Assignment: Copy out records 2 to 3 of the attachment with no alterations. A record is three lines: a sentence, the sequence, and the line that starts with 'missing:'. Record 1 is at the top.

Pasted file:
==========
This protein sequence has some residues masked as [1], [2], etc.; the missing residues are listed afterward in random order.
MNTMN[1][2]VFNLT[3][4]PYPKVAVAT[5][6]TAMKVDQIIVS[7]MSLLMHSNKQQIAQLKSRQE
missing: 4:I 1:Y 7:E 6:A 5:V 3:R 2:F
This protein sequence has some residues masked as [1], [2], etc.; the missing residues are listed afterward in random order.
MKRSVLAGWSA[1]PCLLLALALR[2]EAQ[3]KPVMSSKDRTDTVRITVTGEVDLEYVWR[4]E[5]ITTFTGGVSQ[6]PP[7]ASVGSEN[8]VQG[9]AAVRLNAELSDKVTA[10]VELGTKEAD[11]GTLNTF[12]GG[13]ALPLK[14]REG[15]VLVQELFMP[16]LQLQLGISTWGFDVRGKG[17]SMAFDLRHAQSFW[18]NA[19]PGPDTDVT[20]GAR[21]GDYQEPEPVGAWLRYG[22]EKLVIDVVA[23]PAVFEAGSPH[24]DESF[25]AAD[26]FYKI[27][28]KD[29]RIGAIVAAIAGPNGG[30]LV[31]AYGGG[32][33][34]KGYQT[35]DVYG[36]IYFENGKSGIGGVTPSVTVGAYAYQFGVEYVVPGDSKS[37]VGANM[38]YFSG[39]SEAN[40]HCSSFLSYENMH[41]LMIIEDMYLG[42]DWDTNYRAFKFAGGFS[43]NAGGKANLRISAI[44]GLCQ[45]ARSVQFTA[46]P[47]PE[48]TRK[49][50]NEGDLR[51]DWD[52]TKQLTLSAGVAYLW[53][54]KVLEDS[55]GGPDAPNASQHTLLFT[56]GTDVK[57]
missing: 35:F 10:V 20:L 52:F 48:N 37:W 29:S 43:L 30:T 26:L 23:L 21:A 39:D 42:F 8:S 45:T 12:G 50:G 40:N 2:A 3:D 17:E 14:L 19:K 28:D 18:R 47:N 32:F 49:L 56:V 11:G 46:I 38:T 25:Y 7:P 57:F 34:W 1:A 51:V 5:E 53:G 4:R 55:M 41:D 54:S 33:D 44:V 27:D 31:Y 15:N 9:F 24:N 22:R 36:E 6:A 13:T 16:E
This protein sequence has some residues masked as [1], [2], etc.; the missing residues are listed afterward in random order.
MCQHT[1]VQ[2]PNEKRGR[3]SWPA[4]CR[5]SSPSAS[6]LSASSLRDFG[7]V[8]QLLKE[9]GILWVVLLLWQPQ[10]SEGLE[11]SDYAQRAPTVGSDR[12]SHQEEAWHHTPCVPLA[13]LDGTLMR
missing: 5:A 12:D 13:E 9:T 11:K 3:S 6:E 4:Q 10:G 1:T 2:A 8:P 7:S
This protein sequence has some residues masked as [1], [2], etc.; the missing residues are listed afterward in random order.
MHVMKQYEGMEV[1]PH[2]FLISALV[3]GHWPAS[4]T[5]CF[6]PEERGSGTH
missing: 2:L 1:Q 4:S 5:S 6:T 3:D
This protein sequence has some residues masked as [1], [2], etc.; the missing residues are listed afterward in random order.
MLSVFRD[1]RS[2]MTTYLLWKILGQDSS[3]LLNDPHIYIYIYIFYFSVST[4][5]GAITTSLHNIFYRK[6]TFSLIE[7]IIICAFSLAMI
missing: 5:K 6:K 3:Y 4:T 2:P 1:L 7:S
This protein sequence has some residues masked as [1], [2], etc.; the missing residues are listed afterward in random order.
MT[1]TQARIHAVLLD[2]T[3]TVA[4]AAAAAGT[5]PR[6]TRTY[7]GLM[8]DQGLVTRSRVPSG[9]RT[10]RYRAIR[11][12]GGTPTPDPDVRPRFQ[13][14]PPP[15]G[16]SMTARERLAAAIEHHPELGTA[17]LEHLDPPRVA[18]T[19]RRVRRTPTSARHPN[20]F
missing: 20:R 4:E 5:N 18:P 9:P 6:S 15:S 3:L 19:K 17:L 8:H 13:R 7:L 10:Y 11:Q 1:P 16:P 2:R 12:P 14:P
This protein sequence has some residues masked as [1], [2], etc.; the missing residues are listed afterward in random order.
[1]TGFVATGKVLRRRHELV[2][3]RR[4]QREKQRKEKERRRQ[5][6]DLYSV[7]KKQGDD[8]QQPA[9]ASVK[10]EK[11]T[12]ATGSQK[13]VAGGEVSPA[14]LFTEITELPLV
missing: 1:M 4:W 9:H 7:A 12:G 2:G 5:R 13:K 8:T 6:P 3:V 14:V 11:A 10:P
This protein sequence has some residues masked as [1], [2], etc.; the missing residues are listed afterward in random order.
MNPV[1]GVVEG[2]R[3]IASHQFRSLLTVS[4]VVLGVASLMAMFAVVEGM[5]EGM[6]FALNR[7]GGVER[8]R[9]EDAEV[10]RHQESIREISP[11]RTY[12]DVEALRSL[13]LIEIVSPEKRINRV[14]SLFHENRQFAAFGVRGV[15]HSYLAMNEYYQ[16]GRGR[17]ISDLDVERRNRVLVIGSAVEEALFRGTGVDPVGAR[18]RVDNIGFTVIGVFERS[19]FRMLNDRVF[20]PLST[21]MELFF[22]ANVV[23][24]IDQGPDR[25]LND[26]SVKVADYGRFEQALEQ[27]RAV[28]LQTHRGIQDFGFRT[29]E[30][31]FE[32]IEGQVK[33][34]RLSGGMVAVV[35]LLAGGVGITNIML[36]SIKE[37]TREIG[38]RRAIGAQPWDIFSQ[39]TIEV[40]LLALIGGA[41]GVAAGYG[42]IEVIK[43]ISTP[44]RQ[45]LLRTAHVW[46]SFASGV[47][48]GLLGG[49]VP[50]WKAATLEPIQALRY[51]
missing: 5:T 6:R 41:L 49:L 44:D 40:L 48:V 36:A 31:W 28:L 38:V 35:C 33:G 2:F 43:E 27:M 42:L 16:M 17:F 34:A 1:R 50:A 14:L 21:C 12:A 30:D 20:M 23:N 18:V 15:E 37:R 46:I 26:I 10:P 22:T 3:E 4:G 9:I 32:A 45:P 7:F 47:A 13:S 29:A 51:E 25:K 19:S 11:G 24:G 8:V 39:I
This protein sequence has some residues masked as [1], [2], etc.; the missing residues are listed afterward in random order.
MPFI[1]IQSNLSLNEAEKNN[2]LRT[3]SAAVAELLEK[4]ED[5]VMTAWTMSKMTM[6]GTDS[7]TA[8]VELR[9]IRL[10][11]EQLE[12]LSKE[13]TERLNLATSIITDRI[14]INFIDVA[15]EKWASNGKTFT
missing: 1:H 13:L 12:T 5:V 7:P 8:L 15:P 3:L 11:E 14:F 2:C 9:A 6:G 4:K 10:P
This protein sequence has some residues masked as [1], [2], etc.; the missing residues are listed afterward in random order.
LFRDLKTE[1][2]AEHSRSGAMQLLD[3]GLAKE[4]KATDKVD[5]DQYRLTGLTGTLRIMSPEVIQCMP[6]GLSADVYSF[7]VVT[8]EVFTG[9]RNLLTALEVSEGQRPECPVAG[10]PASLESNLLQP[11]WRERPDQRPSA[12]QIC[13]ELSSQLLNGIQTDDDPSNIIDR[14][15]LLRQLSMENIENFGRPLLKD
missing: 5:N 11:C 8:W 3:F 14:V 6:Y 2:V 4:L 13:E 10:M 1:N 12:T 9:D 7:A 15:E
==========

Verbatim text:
This protein sequence has some residues masked as [1], [2], etc.; the missing residues are listed afterward in random order.
MKRSVLAGWSA[1]PCLLLALALR[2]EAQ[3]KPVMSSKDRTDTVRITVTGEVDLEYVWR[4]E[5]ITTFTGGVSQ[6]PP[7]ASVGSEN[8]VQG[9]AAVRLNAELSDKVTA[10]VELGTKEAD[11]GTLNTF[12]GG[13]ALPLK[14]REG[15]VLVQELFMP[16]LQLQLGISTWGFDVRGKG[17]SMAFDLRHAQSFW[18]NA[19]PGPDTDVT[20]GAR[21]GDYQEPEPVGAWLRYG[22]EKLVIDVVA[23]PAVFEAGSPH[24]DESF[25]AAD[26]FYKI[27][28]KD[29]RIGAIVAAIAGPNGG[30]LV[31]AYGGG[32][33][34]KGYQT[35]DVYG[36]IYFENGKSGIGGVTPSVTVGAYAYQFGVEYVVPGDSKS[37]VGANM[38]YFSG[39]SEAN[40]HCSSFLSYENMH[41]LMIIEDMYLG[42]DWDTNYRAFKFAGGFS[43]NAGGKANLRISAI[44]GLCQ[45]ARSVQFTA[46]P[47]PE[48]TRK[49][50]NEGDLR[51]DWD[52]TKQLTLSAGVAYLW[53][54]KVLEDS[55]GGPDAPNASQHTLLFT[56]GTDVK[57]
missing: 35:F 10:V 20:L 52:F 48:N 37:W 29:S 43:L 30:T 26:L 23:L 21:A 39:D 42:F 8:S 45:T 12:G 50:G 40:N 2:A 3:D 17:E 14:L 19:K 28:D 18:R 47:N 32:F 49:L 56:V 11:G 46:I 38:T 25:Y 7:P 57:F 34:W 1:A 51:V 5:E 53:G 4:R 55:M 41:D 54:S 33:D 44:V 27:D 31:Y 15:N 9:F 24:N 22:R 36:E 6:A 13:T 16:E
This protein sequence has some residues masked as [1], [2], etc.; the missing residues are listed afterward in random order.
MCQHT[1]VQ[2]PNEKRGR[3]SWPA[4]CR[5]SSPSAS[6]LSASSLRDFG[7]V[8]QLLKE[9]GILWVVLLLWQPQ[10]SEGLE[11]SDYAQRAPTVGSDR[12]SHQEEAWHHTPCVPLA[13]LDGTLMR
missing: 5:A 12:D 13:E 9:T 11:K 3:S 6:E 4:Q 10:G 1:T 2:A 8:P 7:S